In the comics, at least, the zombie apocalypse has pretty much been over for awhile now. Sure, there are walkers around still, but there aren’t nearly as many of them and the characters have gotten so used to dealing with zombies that they’re more of a nuisance than anything. The comics have been more focused on rebuilding the world post-apocalypse than dealing with an apocalypse that’s still ongoing.

As for the TV series, I’d agree that the zombie apocalypse should have started to wind down by now since the show’s timeline has spanned a couple of years (IIRC, there was a winter between S2 and S3 and another winter between S3 and S4).

I’ve never understood how folks have no problem “something” is causing the dead to rise and seek human victims but can’t entertain the thought that whatever that something is also preserves the corpses, slowing the decay.

Yep, I’m easily amused, and been reading the Walking Dead comics since issue #3, picked up the first two at the same time. I like em, and enjoy the hell outta the TV Show. So yeah, Kirkman can milk the cow for as long as he wants, cause fans like myself, enjoy them. Hell, I’ve been reading Spidey comics for 40 odd years, and I still enjoy them.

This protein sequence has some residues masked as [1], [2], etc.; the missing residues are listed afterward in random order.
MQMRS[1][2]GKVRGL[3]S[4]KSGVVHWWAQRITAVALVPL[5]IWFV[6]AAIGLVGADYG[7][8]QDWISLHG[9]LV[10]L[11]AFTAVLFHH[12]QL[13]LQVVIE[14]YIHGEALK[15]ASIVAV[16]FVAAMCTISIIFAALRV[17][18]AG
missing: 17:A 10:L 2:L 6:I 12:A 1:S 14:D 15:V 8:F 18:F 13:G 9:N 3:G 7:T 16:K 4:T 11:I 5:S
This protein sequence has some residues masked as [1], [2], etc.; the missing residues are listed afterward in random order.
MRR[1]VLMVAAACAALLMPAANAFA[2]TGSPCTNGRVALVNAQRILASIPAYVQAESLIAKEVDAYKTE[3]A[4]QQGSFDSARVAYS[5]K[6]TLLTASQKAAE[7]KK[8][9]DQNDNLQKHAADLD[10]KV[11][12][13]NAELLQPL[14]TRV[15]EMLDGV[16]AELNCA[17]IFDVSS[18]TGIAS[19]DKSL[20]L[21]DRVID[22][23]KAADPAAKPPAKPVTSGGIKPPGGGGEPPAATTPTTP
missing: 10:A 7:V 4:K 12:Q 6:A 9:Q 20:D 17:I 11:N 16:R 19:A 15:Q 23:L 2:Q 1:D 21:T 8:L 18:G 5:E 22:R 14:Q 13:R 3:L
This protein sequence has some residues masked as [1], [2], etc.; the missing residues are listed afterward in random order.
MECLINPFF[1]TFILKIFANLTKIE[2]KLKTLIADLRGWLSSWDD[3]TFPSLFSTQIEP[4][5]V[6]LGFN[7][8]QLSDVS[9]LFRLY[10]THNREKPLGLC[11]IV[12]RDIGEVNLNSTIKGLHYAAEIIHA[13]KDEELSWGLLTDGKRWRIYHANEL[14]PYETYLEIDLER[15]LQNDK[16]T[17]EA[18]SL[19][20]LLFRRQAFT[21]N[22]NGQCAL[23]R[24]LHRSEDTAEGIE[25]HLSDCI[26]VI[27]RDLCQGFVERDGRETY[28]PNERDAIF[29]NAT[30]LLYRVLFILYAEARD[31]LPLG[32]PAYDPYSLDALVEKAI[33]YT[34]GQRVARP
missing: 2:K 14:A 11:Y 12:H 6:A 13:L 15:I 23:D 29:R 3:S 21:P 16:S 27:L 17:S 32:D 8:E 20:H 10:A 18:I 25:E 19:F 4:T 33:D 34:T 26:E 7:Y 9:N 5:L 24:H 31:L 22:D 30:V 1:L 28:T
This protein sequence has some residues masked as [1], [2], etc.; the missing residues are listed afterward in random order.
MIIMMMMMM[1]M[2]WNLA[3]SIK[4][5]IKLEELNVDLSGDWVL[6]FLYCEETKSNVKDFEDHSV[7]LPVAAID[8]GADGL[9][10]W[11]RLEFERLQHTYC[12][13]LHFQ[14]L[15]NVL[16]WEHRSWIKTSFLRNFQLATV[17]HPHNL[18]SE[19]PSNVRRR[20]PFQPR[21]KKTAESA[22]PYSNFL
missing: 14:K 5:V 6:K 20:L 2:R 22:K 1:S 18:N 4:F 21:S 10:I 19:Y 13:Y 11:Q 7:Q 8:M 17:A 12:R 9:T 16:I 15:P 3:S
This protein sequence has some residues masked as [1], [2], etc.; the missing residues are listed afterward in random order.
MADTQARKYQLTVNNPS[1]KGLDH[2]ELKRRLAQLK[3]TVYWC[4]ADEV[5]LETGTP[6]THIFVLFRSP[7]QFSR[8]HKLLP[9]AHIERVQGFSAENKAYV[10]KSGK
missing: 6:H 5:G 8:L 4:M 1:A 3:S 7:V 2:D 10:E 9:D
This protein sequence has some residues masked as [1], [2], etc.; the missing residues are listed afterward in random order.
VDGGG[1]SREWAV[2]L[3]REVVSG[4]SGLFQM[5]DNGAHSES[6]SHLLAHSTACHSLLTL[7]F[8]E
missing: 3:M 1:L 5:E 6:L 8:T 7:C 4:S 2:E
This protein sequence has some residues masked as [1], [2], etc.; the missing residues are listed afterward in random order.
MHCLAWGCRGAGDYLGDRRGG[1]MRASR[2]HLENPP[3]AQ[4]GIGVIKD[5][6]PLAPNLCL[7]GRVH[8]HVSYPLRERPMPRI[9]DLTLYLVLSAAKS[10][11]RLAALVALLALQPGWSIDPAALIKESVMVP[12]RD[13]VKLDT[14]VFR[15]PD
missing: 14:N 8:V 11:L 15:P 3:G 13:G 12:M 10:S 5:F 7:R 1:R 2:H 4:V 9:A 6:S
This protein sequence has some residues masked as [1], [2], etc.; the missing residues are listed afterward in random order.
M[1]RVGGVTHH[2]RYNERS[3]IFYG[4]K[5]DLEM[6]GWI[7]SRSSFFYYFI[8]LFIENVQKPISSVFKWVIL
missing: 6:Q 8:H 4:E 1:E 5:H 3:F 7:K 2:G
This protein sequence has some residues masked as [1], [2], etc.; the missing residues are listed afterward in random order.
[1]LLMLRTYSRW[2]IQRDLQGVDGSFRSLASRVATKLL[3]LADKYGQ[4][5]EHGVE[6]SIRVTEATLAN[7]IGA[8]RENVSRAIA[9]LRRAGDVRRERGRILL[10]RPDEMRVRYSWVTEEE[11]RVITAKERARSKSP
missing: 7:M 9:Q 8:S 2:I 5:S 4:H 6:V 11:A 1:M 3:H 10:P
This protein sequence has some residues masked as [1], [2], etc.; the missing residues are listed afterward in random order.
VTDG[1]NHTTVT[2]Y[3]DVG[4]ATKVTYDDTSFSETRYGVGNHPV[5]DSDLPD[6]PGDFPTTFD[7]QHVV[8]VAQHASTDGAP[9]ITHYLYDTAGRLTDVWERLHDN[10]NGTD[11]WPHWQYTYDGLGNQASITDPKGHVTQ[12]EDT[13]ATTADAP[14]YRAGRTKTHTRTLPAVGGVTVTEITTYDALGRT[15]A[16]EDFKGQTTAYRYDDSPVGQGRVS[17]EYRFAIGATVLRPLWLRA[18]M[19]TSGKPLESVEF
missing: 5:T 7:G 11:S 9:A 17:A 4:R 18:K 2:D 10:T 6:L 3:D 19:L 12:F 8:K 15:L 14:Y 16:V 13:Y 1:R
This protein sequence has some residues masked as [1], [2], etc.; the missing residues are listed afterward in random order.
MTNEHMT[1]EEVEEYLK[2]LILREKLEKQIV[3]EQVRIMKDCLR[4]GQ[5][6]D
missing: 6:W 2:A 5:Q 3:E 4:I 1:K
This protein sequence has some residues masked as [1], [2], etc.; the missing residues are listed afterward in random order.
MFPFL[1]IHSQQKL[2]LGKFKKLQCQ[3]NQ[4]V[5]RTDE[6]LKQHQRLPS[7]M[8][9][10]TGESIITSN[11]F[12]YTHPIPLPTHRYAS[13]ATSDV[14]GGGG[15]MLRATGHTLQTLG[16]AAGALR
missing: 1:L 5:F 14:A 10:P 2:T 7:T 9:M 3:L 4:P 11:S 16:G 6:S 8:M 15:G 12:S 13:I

So, none of you have read Mira Grant’s Feed trilogy? She’s got zombies caused by viruses, total population infection, and the development of immunity and viral mutation is a key plot point.

I was always fascinated by what the implications would be for geriatrics, if everyone went zombie when they died.

In a world where cars that have been sitting for a year still work (gas builds up bacteria that makes it stop working if it sits for too long, not to mention issues with the batteries), the rest is all quite plausible.

The zombies are just gonna freeze solid in Canada.

Professor Brand-X

November 15, 2013 at 9:47 pm

@Glenn Simpson: how many cars have you seen in the show and in the comic? Cars that haven’t been regularly maintained by survivors, I mean. Shane & Dale used to do vehicle maintenance. We’ve seen Daryl doing maintenance in recent episodes. Changing oil, changing batteries, transferring gasoline. Even The Governor’s para-military goons had their chores. I think you’ll have to try a little harder.